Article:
Saturday, December 27, 2008


I was reading yet another blog about adoption. This one in particular I believe had undertones of being "Anti-adoption". Im not sure what tipped me off, except I did find this list of 15 reason (I don't think I was included in this "proven"

While this list of 15 gives reasons why not to give up a child for adoption, it does not provide any alternatives. If a mother decides she can not take care of a child, if adoption should not be an option, then what options does she have? If you have any ideas please let me know!

If you surrender your baby to adoption, you will be condemning him or her to suffer these proven harmful effects:

1. The severe trauma of being separated from you will radiate throughout every aspect of your baby's life. Your baby will experience your loss as the psychological death of his mother. There will never be closure.
2. Your baby will know the difference between you and his female adopter because he has bonded with you during your pregnancy. He knows your scent and your heartbeat. He seaches for the smell of your milk - not hers.
3. Your baby will feel abandoned by you, often resulting in a lifelong inability to trust anyone.
4. Your baby will always wonder why you didn't keep him and will blame himself for not being lovable enough to keep - a todder's realization that they were adopted. Many adult adopted people find they still carry this feeling inside - and it influences adult relationships.
5. As your baby grows up, your child may feel like a misfit and will suffer from low self esteem.
6. Your child may think about you constantly. This may cause your child to have difficulty concentrating on his schoolwork. Your child will be labeled a "dreamer" and a "bad student," further harming his chances for success in life.
7. Your child's adopters may not understand his lack of concentration and he could easily be misdiagnosed with Attention Deficit Disorder (ADD). If misdiagnosed, they will force your child to take drugs that he doesn't need.
8. Your child will lose his true identity while his adopters try to force him to be like them.
9. Your child will have no sense of his past which will make it difficult for him to envision his future.
10. Your child may suppress his true feelings and live an emotionally-numb life in order to survive the tragedy of his separation from you compounded by his adoption.
11. As your child becomes an adolescent he will have great difficulty establishing a sense of self because he will have no sense of his true history or heritage.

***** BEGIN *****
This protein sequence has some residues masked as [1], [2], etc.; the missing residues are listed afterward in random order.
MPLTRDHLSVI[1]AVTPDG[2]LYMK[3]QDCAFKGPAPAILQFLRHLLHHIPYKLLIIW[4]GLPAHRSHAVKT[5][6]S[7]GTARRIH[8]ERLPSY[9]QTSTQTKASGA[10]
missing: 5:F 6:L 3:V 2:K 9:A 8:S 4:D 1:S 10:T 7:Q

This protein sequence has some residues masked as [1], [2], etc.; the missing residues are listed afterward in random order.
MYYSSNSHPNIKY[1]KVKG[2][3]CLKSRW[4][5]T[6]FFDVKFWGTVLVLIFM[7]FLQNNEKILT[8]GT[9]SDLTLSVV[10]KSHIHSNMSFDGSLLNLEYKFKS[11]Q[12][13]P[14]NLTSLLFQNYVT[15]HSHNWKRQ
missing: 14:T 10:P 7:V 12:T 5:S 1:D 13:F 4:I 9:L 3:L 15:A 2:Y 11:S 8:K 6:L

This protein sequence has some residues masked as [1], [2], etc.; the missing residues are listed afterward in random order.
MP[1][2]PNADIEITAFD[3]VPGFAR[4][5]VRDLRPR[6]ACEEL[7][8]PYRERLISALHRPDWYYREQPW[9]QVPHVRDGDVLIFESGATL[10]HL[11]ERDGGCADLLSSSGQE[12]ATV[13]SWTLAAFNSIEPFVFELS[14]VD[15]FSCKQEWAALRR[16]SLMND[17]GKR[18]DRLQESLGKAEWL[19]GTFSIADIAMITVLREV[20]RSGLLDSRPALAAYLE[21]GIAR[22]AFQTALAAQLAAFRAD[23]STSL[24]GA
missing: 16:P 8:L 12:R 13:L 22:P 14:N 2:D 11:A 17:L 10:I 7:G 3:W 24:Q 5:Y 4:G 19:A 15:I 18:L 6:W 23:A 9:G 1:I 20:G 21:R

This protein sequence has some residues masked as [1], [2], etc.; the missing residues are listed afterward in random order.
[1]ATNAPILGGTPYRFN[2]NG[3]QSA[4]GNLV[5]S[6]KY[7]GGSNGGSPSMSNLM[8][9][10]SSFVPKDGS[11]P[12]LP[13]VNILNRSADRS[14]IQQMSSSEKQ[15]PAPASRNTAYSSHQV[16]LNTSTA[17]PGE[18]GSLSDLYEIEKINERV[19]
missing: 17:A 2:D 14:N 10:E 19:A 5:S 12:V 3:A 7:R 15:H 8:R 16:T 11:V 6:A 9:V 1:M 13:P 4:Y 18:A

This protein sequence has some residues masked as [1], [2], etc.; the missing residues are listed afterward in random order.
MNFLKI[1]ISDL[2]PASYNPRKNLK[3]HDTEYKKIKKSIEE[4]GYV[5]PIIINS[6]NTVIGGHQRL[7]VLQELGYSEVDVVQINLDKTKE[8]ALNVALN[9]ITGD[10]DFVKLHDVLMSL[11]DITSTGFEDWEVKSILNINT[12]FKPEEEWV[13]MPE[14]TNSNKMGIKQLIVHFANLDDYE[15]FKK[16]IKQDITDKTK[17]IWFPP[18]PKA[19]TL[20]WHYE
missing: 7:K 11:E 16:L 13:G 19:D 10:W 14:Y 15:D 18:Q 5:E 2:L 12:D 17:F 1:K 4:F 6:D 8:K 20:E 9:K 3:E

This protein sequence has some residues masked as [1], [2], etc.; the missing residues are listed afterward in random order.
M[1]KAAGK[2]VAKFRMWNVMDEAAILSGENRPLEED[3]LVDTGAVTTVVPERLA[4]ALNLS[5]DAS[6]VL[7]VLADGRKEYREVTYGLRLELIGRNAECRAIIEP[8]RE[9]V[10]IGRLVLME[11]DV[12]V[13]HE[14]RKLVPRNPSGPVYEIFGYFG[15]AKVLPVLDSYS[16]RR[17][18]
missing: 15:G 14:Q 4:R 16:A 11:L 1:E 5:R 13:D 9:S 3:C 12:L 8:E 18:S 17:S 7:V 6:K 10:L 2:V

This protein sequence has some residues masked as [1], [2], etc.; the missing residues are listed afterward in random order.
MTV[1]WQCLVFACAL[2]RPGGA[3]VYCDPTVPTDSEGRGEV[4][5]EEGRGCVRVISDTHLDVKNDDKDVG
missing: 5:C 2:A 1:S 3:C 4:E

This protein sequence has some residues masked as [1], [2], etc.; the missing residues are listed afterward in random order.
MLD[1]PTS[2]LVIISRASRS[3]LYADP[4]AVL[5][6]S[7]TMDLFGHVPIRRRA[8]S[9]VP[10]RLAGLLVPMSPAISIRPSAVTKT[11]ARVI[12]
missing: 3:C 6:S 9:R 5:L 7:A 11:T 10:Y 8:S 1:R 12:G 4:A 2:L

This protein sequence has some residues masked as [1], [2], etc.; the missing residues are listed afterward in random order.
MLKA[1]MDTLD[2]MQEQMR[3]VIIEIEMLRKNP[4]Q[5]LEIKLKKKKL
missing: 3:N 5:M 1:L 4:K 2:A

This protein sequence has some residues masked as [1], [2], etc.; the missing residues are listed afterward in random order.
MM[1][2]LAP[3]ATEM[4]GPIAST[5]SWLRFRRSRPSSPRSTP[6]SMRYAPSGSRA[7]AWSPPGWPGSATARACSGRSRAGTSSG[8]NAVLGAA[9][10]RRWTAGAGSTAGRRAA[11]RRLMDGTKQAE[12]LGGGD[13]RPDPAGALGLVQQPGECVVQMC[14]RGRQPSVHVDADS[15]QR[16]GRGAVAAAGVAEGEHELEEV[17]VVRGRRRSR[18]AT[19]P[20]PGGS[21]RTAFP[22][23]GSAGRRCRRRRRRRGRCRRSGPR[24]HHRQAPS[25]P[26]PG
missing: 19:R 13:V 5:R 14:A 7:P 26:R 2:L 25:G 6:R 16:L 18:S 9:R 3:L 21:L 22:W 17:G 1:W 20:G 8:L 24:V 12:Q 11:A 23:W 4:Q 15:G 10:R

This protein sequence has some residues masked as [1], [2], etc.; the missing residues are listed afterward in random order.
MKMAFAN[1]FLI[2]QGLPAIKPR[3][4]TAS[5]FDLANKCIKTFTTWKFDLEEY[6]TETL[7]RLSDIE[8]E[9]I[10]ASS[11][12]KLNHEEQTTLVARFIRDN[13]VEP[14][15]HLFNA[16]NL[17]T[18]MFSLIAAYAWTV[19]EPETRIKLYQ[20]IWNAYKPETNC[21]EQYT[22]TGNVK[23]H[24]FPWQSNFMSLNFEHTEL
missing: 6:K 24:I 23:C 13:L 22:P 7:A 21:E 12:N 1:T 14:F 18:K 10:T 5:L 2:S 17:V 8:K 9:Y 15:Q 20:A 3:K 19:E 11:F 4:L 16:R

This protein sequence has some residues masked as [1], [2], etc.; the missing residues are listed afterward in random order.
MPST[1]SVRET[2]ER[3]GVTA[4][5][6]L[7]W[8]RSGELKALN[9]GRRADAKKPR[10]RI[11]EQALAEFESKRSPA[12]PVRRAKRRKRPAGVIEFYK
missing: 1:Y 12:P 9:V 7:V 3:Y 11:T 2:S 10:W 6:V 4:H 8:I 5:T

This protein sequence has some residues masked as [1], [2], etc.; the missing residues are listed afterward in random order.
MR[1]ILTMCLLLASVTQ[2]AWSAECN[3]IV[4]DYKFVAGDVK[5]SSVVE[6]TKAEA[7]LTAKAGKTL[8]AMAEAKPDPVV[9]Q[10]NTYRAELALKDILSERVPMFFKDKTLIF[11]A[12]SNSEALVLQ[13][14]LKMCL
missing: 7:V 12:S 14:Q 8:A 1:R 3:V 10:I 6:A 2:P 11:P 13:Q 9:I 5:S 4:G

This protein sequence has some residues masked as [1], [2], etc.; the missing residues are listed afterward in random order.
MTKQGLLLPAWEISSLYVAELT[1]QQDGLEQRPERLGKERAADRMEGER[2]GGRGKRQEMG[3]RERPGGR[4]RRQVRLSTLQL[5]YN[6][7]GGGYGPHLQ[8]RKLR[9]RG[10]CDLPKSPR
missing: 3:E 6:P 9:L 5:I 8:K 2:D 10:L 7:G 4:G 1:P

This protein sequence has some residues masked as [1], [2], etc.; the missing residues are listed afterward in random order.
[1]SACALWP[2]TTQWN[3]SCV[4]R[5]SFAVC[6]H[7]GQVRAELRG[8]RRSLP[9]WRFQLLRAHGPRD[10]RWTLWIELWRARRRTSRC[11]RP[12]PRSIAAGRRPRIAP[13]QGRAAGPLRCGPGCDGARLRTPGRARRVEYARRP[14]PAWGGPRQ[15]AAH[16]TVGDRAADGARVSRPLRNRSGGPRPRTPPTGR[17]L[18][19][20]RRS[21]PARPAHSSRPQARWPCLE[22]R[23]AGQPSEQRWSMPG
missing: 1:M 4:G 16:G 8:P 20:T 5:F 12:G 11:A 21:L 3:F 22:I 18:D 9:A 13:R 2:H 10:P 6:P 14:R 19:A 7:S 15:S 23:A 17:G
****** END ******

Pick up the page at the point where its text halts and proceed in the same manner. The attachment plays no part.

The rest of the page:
12. As your child becomes an adult he may have difficulty choosing a career and a mate due to his fear of commitment and abandonment.
13. Your child's adopters will probably not acknowledge that raising an adopted child is different from raising a child of their own. They will further burden him by telling him that he should forget about you and be grateful that they adopted him and gave him a home because you did not.
14. Nothing anyone does or says can ever make up for the loss of your child's first family!
15. You will never be able to change the past and undo the lifelong adverse effects of adoption on your child!

Here is my response to the above list of 15:

1. Psychological death? I never even knew such a thing even existed. Does a baby even understand the meaning of death? My birth mother is either physically alive or dead. I guess if I ever decide to search for my birth mother and I find her, that will bring closure to this "psychological death?"
2. I'm sorry, but I'm pretty sure if my birth mother walked by me on a street, I would not be able to "sniff" her out. Its been 25+ years, I'm pretty sure I can't remember if my birth mother wore Chanel 5.... However I do know my mother does like to wear Baby Soft perfume. And to think about searching and drinking any mother's milk at the age of 28...ew.
3. Abandonment issues. I would think an adoptee who was a baby would have a lot less "issue" with this than someone like myself who was adopted near the age of 5?
4. Pfft...I've seen pictures of myself when I was younger. I was cute and lovable! I didn't have much of a "break through" in my realization that I was adopted. The fact that I'm Korean and my parents are white, kind of made that pretty easy to figure However, your baby may use this as a crutch or an excuse..yes, that is a sad fact of life, some people will try to use any misfortunes in their lives as an excuse...
5. What kid does not feel like a misfit at some point in their lives?
6. Again, another case of using a misfortune as a crutch. Do you think adoptees are the only ones with problems? How about the kid next to you who is being physically abused at home?
7. Isn't every kid in the US mis-diagnosed with ADD? This is not exclusive to adopted children. This statement is true too: "If you keep your kid he could easily be misdiagnosed with Attention Deficit Disorder (ADD). If misdiagnosed, they will force your child to take drugs that he doesn't need."
8. What is identity? Why do people misinterpret "identity" with heritage or ancestry? They are different. According to the dictionary identity is: "the condition of being oneself or itself, and not another". So whether you grow up with your birth parents or adoptive parents, it should have no bearing one's identity, because one's identity is their own, and not passed down in a bloodline.